Daily devotion


‘Why do you call me “Lord, Lord,” and do not do what I say?’ Lord, may I stand for you today.

ACTS 5:33-42

Opinion is divided about Gamaliel, though Luke offers just a straightforward account of what happened. Certainly his speech was used by God, both to deliver the apostles from death and to give them liberty to continue to make known the truth about Jesus, at both a public and a more personal level. Yet Gamaliel remains uncertain, ambivalent. There is nothing to suggest that he ever made up his mind about Jesus. He preferred an open verdict.
Gamaliel has many followers today. They will not condemn Jesus, nor will they follow him. Gamaliel speaks as a sophisticate, advocating a position of neutrality, of ‘wait and see’, Such neutrality is not as it seems, for Gamaliel has already pigeonholed Jesus as another in a line of failed leaders to be relegated to history. Their story is on of a false claims, a ragtag army and inglorious defeat. As long as Jesus can be so labelled, he can be dismissed as one of a type. Throughout history people have tried to deal with Jesus that way, but he will not be boxed in, for he has no peers, no rivals and no successors.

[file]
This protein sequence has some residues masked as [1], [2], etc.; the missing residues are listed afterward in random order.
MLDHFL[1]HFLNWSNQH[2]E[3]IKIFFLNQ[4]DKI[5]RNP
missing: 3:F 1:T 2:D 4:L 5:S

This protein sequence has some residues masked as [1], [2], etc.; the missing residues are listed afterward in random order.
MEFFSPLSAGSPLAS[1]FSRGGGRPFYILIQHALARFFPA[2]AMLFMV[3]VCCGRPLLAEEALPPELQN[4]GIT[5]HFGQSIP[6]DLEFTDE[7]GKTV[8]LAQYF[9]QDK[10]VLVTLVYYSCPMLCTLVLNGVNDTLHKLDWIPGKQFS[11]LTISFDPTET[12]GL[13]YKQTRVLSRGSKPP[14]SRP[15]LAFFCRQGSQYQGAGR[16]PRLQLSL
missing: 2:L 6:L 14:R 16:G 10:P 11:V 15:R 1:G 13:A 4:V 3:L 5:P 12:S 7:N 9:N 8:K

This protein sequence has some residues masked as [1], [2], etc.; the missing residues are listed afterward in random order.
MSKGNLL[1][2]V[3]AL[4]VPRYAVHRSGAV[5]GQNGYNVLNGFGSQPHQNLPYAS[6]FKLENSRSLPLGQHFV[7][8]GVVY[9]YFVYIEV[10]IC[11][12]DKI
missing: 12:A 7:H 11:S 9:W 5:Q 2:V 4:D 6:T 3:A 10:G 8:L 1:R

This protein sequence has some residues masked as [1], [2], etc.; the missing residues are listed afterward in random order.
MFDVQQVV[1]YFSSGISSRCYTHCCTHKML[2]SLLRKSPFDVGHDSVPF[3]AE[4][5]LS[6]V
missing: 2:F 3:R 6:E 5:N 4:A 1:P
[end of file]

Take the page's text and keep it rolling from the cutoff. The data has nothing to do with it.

Gamaliel’s solution to the problem, an academic’s delight, lacks focus, a time frame and specificity. It allows for ongoing debate with little resolution. it is easy to appear on the side of Jesus without ever making a stand. But, as the early church was discovering, the time for simple debate was to be short-lived. Their backs bore witness to the price they paid to ensure that the good news was heard. But, for them, it was a price worth paying. Speculative theology will offer not help when the storm clouds gather, but a living faith will carry you through. Gamaliel was used to grant the apostles a breathing space: they did not waste the opportunity – nor should we
He who abandons himself to God will never be abandoned by God.

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